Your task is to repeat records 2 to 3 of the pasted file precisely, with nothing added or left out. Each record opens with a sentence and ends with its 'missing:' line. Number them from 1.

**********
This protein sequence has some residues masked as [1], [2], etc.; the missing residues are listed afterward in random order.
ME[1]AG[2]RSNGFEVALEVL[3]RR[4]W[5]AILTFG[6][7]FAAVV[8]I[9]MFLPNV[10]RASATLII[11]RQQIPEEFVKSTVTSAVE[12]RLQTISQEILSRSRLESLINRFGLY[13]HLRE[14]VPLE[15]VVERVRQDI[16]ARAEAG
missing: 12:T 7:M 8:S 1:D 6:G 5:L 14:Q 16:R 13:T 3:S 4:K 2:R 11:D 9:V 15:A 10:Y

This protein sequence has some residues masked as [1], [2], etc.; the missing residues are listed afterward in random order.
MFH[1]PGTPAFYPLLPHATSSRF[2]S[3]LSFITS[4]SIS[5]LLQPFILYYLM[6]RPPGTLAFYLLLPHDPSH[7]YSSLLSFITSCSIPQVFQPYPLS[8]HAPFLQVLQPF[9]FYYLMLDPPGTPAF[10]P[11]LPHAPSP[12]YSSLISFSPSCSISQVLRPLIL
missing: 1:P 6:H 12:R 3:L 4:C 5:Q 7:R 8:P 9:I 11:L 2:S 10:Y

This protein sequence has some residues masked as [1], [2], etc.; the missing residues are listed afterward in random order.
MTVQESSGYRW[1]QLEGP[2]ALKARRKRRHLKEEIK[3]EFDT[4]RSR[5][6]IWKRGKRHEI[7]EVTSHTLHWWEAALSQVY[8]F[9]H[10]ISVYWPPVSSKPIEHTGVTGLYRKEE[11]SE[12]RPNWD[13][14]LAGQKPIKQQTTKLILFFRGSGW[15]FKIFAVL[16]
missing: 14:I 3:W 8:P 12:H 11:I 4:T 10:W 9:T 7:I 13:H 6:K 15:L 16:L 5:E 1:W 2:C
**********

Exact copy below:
This protein sequence has some residues masked as [1], [2], etc.; the missing residues are listed afterward in random order.
MFH[1]PGTPAFYPLLPHATSSRF[2]S[3]LSFITS[4]SIS[5]LLQPFILYYLM[6]RPPGTLAFYLLLPHDPSH[7]YSSLLSFITSCSIPQVFQPYPLS[8]HAPFLQVLQPF[9]FYYLMLDPPGTPAF[10]P[11]LPHAPSP[12]YSSLISFSPSCSISQVLRPLIL
missing: 1:P 6:H 12:R 3:L 4:C 5:Q 7:R 8:P 9:I 11:L 2:S 10:Y

This protein sequence has some residues masked as [1], [2], etc.; the missing residues are listed afterward in random order.
MTVQESSGYRW[1]QLEGP[2]ALKARRKRRHLKEEIK[3]EFDT[4]RSR[5][6]IWKRGKRHEI[7]EVTSHTLHWWEAALSQVY[8]F[9]H[10]ISVYWPPVSSKPIEHTGVTGLYRKEE[11]SE[12]RPNWD[13][14]LAGQKPIKQQTTKLILFFRGSGW[15]FKIFAVL[16]
missing: 14:I 3:W 8:P 12:H 11:I 4:T 10:W 9:T 7:I 13:H 6:K 15:L 16:L 5:E 1:W 2:C